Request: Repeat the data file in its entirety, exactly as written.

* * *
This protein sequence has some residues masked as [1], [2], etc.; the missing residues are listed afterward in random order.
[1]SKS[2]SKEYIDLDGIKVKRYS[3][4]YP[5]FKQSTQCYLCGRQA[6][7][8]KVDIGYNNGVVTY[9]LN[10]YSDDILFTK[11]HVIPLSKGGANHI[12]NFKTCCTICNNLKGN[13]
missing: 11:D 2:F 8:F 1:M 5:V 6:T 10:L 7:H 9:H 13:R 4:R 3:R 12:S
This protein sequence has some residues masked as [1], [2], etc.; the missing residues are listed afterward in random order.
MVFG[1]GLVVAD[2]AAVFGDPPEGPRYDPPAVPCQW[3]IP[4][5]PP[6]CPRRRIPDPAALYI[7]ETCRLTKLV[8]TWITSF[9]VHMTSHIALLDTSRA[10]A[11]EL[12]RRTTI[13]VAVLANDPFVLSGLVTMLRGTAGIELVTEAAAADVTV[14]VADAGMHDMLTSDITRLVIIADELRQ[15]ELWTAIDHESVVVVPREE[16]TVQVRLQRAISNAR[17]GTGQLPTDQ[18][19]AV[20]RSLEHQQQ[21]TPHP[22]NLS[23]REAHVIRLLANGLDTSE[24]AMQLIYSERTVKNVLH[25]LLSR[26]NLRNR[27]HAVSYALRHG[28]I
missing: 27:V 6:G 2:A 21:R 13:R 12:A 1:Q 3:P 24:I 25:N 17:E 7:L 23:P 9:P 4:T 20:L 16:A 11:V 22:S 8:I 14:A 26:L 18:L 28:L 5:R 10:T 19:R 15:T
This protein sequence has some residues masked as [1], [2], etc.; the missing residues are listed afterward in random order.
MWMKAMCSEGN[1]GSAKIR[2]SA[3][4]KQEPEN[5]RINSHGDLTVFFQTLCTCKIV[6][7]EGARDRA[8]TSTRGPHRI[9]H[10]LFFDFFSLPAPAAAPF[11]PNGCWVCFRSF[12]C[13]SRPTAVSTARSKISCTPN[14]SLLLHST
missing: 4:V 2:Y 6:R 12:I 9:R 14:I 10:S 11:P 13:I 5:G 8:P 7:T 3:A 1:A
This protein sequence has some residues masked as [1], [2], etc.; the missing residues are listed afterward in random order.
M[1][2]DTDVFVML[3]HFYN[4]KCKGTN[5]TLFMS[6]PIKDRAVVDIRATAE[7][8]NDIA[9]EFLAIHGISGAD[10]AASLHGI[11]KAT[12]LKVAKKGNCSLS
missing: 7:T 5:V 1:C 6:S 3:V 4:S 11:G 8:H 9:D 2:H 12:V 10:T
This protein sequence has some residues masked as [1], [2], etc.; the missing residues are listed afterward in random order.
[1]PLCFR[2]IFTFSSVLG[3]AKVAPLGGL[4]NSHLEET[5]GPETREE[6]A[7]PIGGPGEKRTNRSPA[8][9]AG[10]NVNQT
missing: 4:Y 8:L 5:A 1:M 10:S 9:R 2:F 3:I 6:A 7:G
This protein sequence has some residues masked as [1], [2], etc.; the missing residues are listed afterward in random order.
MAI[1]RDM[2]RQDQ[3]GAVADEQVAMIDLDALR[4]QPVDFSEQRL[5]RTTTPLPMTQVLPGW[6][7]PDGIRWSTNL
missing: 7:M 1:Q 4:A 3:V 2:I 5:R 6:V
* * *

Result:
This protein sequence has some residues masked as [1], [2], etc.; the missing residues are listed afterward in random order.
[1]SKS[2]SKEYIDLDGIKVKRYS[3][4]YP[5]FKQSTQCYLCGRQA[6][7][8]KVDIGYNNGVVTY[9]LN[10]YSDDILFTK[11]HVIPLSKGGANHI[12]NFKTCCTICNNLKGN[13]
missing: 11:D 2:F 8:F 1:M 5:V 6:T 10:L 7:H 9:H 13:R 4:R 3:R 12:S
This protein sequence has some residues masked as [1], [2], etc.; the missing residues are listed afterward in random order.
MVFG[1]GLVVAD[2]AAVFGDPPEGPRYDPPAVPCQW[3]IP[4][5]PP[6]CPRRRIPDPAALYI[7]ETCRLTKLV[8]TWITSF[9]VHMTSHIALLDTSRA[10]A[11]EL[12]RRTTI[13]VAVLANDPFVLSGLVTMLRGTAGIELVTEAAAADVTV[14]VADAGMHDMLTSDITRLVIIADELRQ[15]ELWTAIDHESVVVVPREE[16]TVQVRLQRAISNAR[17]GTGQLPTDQ[18][19]AV[20]RSLEHQQQ[21]TPHP[22]NLS[23]REAHVIRLLANGLDTSE[24]AMQLIYSERTVKNVLH[25]LLSR[26]NLRNR[27]HAVSYALRHG[28]I
missing: 27:V 6:G 2:A 21:R 13:R 12:A 1:Q 3:P 24:I 25:N 17:E 7:L 23:P 9:P 4:T 20:L 16:A 11:V 22:S 8:I 14:A 26:L 18:L 28:L 5:R 10:T 19:R 15:T
This protein sequence has some residues masked as [1], [2], etc.; the missing residues are listed afterward in random order.
MWMKAMCSEGN[1]GSAKIR[2]SA[3][4]KQEPEN[5]RINSHGDLTVFFQTLCTCKIV[6][7]EGARDRA[8]TSTRGPHRI[9]H[10]LFFDFFSLPAPAAAPF[11]PNGCWVCFRSF[12]C[13]SRPTAVSTARSKISCTPN[14]SLLLHST
missing: 4:V 2:Y 6:R 12:I 9:R 14:I 10:S 11:P 13:I 5:G 8:P 7:T 3:A 1:A
This protein sequence has some residues masked as [1], [2], etc.; the missing residues are listed afterward in random order.
M[1][2]DTDVFVML[3]HFYN[4]KCKGTN[5]TLFMS[6]PIKDRAVVDIRATAE[7][8]NDIA[9]EFLAIHGISGAD[10]AASLHGI[11]KAT[12]LKVAKKGNCSLS
missing: 7:T 5:V 1:C 6:S 3:V 4:S 11:G 8:H 9:D 2:H 12:V 10:T
This protein sequence has some residues masked as [1], [2], etc.; the missing residues are listed afterward in random order.
[1]PLCFR[2]IFTFSSVLG[3]AKVAPLGGL[4]NSHLEET[5]GPETREE[6]A[7]PIGGPGEKRTNRSPA[8][9]AG[10]NVNQT
missing: 4:Y 8:L 5:A 1:M 10:S 9:R 2:F 3:I 6:A 7:G
This protein sequence has some residues masked as [1], [2], etc.; the missing residues are listed afterward in random order.
MAI[1]RDM[2]RQDQ[3]GAVADEQVAMIDLDALR[4]QPVDFSEQRL[5]RTTTPLPMTQVLPGW[6][7]PDGIRWSTNL
missing: 7:M 1:Q 4:A 3:V 2:I 5:R 6:V